There is a concept, family life quality, which measures both objective and subjective aspects of family well-being and functioning. The measure used to explain factors for having a good family or better life in a family. Various scales are available to evaluate different aspects of family life quality.[8],[9],[10] There are few studies which compare the family life quality of T1DM children with healthy children.[11],[12]

Given the fact that the quality of care of diabetic children and their mothers' psychological health and family life quality have mutual effects on each other; in this study, we aimed to compare family life quality of T1DM patients with healthy children from the perception of their mothers. However, our findings would be helpful for further interventional studies in order to improve both diabetes management and parents of diabetic patients' psychological health.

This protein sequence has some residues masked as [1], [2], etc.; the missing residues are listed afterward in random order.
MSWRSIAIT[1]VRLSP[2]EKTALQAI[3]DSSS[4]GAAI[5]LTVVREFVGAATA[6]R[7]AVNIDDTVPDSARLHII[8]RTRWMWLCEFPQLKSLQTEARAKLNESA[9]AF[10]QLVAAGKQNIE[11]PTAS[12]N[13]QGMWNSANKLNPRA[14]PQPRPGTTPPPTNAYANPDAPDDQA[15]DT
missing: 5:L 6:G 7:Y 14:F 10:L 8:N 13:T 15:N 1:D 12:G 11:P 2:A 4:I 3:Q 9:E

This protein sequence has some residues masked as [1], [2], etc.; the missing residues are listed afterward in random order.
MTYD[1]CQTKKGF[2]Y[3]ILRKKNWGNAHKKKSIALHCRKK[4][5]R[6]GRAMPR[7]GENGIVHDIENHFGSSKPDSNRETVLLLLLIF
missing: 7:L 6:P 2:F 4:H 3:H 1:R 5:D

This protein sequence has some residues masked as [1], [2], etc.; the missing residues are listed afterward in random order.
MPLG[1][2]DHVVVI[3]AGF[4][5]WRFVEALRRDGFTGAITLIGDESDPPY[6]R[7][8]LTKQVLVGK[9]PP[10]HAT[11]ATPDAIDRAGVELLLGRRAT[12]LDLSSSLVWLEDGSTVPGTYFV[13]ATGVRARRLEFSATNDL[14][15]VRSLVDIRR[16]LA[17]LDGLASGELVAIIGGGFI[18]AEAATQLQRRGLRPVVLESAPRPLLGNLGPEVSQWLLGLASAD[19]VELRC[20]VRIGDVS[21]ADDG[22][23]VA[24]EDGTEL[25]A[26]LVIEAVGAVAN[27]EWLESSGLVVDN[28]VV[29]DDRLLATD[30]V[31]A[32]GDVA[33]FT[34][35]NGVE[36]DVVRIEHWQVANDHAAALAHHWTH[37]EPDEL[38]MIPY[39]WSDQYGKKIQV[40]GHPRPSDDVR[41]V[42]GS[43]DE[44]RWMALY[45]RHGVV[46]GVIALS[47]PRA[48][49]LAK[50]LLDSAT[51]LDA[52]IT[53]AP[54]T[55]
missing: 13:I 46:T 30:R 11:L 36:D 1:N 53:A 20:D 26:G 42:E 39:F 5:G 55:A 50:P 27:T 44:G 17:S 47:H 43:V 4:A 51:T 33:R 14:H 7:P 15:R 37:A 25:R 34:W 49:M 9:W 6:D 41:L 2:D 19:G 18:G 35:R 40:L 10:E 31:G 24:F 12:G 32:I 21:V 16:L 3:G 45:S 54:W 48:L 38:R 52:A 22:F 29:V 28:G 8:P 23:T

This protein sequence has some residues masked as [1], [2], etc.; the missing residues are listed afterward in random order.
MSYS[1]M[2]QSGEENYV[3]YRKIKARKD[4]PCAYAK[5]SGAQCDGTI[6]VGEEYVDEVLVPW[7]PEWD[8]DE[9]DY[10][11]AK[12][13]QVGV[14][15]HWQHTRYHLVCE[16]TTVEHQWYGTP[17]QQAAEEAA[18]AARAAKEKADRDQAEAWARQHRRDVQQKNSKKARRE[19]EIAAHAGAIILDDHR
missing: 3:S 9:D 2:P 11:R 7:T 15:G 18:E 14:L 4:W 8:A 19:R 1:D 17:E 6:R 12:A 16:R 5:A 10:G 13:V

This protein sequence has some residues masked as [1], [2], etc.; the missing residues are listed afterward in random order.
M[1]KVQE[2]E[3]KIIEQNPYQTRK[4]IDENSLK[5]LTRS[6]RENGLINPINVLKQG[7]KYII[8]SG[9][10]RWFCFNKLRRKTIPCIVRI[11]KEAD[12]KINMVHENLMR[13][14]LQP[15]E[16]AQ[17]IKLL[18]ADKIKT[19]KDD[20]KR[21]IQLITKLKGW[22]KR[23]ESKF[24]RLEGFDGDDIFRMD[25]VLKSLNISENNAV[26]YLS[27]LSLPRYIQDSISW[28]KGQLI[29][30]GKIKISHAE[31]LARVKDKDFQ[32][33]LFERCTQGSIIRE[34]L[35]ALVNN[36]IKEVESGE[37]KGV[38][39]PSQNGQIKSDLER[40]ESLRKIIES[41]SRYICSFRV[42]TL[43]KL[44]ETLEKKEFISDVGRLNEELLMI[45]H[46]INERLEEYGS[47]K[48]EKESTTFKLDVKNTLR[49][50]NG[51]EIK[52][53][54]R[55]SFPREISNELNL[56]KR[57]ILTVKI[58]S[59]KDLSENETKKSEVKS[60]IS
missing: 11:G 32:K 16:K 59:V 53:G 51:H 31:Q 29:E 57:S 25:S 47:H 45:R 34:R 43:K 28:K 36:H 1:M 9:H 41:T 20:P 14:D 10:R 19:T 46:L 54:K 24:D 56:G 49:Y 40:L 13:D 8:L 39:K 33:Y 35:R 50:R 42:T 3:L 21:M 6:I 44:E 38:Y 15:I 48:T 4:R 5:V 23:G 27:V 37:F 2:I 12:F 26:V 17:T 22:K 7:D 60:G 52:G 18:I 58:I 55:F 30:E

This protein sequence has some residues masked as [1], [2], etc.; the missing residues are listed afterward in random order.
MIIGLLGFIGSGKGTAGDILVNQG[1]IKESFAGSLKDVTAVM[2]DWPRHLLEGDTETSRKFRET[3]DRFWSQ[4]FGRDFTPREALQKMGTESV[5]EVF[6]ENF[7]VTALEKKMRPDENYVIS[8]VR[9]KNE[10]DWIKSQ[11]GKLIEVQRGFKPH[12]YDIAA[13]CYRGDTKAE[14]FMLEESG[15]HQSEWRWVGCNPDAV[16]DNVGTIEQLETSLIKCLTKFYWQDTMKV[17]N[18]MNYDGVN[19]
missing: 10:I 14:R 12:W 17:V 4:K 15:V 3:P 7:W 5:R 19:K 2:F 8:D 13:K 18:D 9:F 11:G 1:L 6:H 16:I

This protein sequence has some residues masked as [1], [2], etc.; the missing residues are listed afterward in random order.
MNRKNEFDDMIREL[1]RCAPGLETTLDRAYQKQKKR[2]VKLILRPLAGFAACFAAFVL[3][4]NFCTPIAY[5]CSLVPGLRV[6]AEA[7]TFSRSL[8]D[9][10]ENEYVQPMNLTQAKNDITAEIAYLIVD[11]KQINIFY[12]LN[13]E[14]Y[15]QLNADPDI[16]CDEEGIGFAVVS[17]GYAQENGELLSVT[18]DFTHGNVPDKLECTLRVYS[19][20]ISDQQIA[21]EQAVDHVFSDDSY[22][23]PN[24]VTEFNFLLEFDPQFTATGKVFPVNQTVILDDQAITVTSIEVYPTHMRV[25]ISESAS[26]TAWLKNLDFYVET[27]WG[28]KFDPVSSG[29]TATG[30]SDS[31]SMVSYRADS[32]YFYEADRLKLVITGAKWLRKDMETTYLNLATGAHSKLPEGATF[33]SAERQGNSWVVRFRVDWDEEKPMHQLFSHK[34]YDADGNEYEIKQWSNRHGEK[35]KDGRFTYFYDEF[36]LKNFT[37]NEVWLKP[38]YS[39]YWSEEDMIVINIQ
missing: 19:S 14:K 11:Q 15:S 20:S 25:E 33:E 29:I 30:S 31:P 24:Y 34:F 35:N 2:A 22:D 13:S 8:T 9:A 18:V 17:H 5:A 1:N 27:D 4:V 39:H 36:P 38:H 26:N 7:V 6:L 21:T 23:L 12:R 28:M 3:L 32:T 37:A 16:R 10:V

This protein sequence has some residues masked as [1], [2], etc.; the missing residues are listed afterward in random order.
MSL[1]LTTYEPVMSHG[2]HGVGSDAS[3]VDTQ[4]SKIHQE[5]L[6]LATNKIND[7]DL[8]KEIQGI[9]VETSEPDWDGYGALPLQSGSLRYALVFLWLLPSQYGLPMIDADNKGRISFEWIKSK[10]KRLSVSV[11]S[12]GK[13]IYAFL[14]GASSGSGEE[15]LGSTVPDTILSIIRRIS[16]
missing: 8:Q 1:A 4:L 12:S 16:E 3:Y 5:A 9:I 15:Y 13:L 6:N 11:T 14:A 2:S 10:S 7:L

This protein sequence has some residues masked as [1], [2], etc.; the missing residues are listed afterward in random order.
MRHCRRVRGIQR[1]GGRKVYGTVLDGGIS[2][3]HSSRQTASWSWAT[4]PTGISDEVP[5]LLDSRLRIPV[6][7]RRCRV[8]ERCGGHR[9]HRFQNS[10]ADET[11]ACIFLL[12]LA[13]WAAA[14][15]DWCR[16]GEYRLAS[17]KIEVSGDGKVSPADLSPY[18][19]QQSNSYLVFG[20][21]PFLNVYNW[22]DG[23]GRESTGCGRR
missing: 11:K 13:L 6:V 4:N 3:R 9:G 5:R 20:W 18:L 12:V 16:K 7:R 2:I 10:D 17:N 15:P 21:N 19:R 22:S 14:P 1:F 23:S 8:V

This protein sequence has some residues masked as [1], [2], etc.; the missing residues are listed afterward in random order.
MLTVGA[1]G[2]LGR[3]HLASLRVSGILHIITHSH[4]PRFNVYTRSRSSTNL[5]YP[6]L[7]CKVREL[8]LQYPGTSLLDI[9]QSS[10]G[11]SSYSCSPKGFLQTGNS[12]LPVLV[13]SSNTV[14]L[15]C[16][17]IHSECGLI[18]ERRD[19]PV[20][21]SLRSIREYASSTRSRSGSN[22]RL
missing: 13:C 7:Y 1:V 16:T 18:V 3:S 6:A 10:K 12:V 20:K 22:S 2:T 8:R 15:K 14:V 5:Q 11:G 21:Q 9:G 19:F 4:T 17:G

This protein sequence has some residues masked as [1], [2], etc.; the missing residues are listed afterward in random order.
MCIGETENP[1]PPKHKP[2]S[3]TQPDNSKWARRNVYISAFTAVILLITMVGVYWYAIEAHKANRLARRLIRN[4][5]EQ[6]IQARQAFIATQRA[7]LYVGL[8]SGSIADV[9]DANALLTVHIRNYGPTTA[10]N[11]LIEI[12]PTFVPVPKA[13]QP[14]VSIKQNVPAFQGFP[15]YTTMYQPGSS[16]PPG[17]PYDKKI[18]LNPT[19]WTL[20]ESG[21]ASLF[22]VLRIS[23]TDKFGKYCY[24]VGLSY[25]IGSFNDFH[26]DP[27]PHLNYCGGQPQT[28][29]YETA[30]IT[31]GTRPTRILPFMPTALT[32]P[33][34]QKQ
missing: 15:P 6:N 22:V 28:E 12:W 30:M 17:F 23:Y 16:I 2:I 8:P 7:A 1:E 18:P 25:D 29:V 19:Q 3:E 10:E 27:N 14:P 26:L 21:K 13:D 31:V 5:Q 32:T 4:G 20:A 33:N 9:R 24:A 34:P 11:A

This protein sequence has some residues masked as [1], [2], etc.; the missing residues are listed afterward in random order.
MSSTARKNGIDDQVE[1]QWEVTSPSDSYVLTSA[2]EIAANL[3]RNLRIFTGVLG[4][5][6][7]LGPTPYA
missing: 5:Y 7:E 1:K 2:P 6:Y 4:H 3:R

Methods Top


In this case control study, mothers of children with T1DM, who referred to endocrine and metabolism clinics of Isfahan city, were enrolled. The study was conducted from March 2018 to March 2019.

Mothers of T1DM patients aged 5–12 years with confirm diagnosis by an endocrinologist, who have not any chronic disorder or any psychological disorder, were included. A similar age and sex-matched group consist of mothers of healthy children who referred to the endocrine and metabolism clinics for annual growth follow-up also were considered as control group. Mothers who have not appropriate cooperation were excluded. Mothers of T1DM patients who have other autoimmune disorders such as celiac, thyroid diseases, or other concomitant disease were excluded also.

Methods and objectives of the study were described in details for selected mothers and written informed consent form was obtained from the participants.

Demographic and familial characteristics of studied population were recorded. Family life quality was evaluated using Retting and Leichtentritt questionnaire and compared between two groups.

Family life quality questionnaire